Prevalence and persistence of depression in patients with implantable cardioverter defibrillator: A 2-year longitudinal study

Tsuyoshi Suzuki, Tsuyoshi Shiga, Kazue Kuwahara, Sayaka Kobayashi, Shinichi Suzuki, Katsuji Nishimura, Atsushi Suzuki, Koichiro Ejima, Tetsuyuki Manaka, Morio Shoda, Jun Ishigooka, Hiroshi Kasanuki, Nobuhisa Hagiwara

Research output: Contribution to journalArticlepeer-review

40 Citations (Scopus)


Background: It is unclear whether depression persists in patients with implantable cardioverter defibrillators (ICDs). We evaluated the prevalence and persistence of depression in ICD patients over a 2-year period. Methods: The study included 90 consecutively hospitalized patients. Patients underlying heart disease was 24% coronary artery disease, 29% idiopathic dilated cardiomyopathy, 24% hypertrophic cardiomyopathy, 13% idiopathic VF/long QT syndrome and miscellaneous conditions 11%. A secondary indication for ICD implantation was present in 20 patients. All patients completed the Zung Self-Rating Depression Scale (SDS) at study baseline and at the their routine follow-up visit 2 years after the baseline questionnaire. Delivery of ICD therapies was tracked throughout the 2 years. Results: Depression, indicated by a Zung SDS index score exceeding 60, was present in 29 (32%) of patients at study baseline. Depression was present in 11/51 (21%) patients scheduled to undergo ICD implantation, 2/2 (100%) patients whose device was upgraded to a CRT-D, 3/14 (21%) patients who had undergone pulse generator replacement, 7/14 (50%) patients who experienced electrical storm and 6/9 (66%) patients hospitalized with acute decompensated heart failure. NYHA functional class III was significantly associated with depression at baseline (HR 6.7, 95% CI 1.68-27.2, p = 0.0007). No differences were noted for female gender, demographics, β-blocker use, or LVEF ≤35% (p = ns). Depression was present in 25 (28%) of patients at 2 years follow-up, persisting in 21 (72%) of patients whose Zung SDS scores were elevated at baseline. The median time from ICD shock therapy to completion of the 2 year questionnaire was 9 months (range, 1-22). Patients who were depressed (9/25, 36%) experienced more shocks than non-depressed patients (6/65, 9%) after 2 years (p = 0.002). Conclusions: Depression is not uncommon among patients who meet criteria for ICD implantation and persists over time particularly when functional status is impaired. Depression is associated with a higher incidence shock therapy.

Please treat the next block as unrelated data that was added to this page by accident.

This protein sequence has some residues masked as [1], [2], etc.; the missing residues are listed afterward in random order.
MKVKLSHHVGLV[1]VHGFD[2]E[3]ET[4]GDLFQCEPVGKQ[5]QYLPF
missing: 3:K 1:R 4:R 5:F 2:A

Original languageEnglish
Pages (from-to)1455-1461
Number of pages7
JournalPACE - Pacing and Clinical Electrophysiology
Issue number12
Publication statusPublished - 2010 Dec 1


  • depression
  • implantable cardioverter defibrillator
  • shock

ASJC Scopus subject areas

  • Cardiology and Cardiovascular Medicine

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